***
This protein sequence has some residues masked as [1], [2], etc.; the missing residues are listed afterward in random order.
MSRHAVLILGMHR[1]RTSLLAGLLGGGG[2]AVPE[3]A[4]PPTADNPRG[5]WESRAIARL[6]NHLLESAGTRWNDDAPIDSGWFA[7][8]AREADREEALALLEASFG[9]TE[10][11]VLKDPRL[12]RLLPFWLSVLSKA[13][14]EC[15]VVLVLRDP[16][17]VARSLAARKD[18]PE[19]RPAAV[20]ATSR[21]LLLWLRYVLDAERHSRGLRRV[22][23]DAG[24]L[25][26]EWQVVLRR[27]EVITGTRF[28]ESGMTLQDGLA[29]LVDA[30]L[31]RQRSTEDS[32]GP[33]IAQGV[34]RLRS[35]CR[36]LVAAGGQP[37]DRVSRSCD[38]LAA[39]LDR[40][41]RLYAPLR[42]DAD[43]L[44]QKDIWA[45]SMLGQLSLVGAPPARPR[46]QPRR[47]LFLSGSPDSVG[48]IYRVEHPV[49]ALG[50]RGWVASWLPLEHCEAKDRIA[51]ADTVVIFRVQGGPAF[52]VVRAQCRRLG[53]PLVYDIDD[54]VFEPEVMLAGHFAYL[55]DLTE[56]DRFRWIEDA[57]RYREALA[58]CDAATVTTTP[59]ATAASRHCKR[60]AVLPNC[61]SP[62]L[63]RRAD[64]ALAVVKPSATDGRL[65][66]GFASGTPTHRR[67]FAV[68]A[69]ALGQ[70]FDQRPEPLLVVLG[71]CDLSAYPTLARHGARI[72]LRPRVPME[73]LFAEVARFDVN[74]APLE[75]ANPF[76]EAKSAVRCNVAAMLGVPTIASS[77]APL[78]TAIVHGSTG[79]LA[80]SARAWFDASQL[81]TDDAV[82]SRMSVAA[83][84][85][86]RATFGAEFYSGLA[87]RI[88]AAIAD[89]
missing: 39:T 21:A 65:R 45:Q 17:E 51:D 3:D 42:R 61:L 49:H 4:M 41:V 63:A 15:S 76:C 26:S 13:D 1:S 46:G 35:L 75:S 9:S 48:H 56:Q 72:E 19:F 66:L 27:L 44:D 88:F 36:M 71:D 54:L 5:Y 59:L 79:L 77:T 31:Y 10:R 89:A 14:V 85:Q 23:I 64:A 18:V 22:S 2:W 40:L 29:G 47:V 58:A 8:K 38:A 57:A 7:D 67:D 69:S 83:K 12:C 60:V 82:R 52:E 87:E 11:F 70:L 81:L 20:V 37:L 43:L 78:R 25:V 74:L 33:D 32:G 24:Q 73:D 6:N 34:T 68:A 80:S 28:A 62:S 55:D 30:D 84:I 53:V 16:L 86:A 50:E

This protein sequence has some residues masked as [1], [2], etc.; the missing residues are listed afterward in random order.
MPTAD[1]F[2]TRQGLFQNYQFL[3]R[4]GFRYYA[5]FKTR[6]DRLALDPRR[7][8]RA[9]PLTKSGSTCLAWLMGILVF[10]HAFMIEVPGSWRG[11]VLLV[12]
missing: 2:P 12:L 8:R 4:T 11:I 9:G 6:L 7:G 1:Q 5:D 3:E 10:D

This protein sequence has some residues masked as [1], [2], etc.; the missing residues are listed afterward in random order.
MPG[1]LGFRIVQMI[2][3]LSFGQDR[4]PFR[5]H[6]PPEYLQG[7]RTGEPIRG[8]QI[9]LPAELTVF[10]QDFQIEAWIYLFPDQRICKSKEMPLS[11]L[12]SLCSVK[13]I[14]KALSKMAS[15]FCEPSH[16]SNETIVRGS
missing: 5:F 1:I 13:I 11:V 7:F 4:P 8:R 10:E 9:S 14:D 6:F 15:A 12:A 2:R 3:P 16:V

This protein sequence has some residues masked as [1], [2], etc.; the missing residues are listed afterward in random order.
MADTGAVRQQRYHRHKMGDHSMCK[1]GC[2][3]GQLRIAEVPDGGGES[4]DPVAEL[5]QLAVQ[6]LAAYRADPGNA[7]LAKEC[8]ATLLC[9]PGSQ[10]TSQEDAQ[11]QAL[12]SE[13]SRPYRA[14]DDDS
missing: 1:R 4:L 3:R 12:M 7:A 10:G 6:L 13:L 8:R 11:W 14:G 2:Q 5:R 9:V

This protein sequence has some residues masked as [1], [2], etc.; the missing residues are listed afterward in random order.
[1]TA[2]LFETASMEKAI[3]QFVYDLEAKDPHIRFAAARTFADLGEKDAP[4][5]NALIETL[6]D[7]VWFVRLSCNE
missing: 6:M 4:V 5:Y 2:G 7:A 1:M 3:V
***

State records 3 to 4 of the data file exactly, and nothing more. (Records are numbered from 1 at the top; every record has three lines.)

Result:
This protein sequence has some residues masked as [1], [2], etc.; the missing residues are listed afterward in random order.
MPG[1]LGFRIVQMI[2][3]LSFGQDR[4]PFR[5]H[6]PPEYLQG[7]RTGEPIRG[8]QI[9]LPAELTVF[10]QDFQIEAWIYLFPDQRICKSKEMPLS[11]L[12]SLCSVK[13]I[14]KALSKMAS[15]FCEPSH[16]SNETIVRGS
missing: 5:F 1:I 13:I 11:V 7:F 4:P 8:R 10:E 9:S 14:D 6:F 15:A 12:A 2:R 3:P 16:V

This protein sequence has some residues masked as [1], [2], etc.; the missing residues are listed afterward in random order.
MADTGAVRQQRYHRHKMGDHSMCK[1]GC[2][3]GQLRIAEVPDGGGES[4]DPVAEL[5]QLAVQ[6]LAAYRADPGNA[7]LAKEC[8]ATLLC[9]PGSQ[10]TSQEDAQ[11]QAL[12]SE[13]SRPYRA[14]DDDS
missing: 1:R 4:L 3:R 12:M 7:A 10:G 6:L 13:L 8:R 11:W 14:G 2:Q 5:R 9:V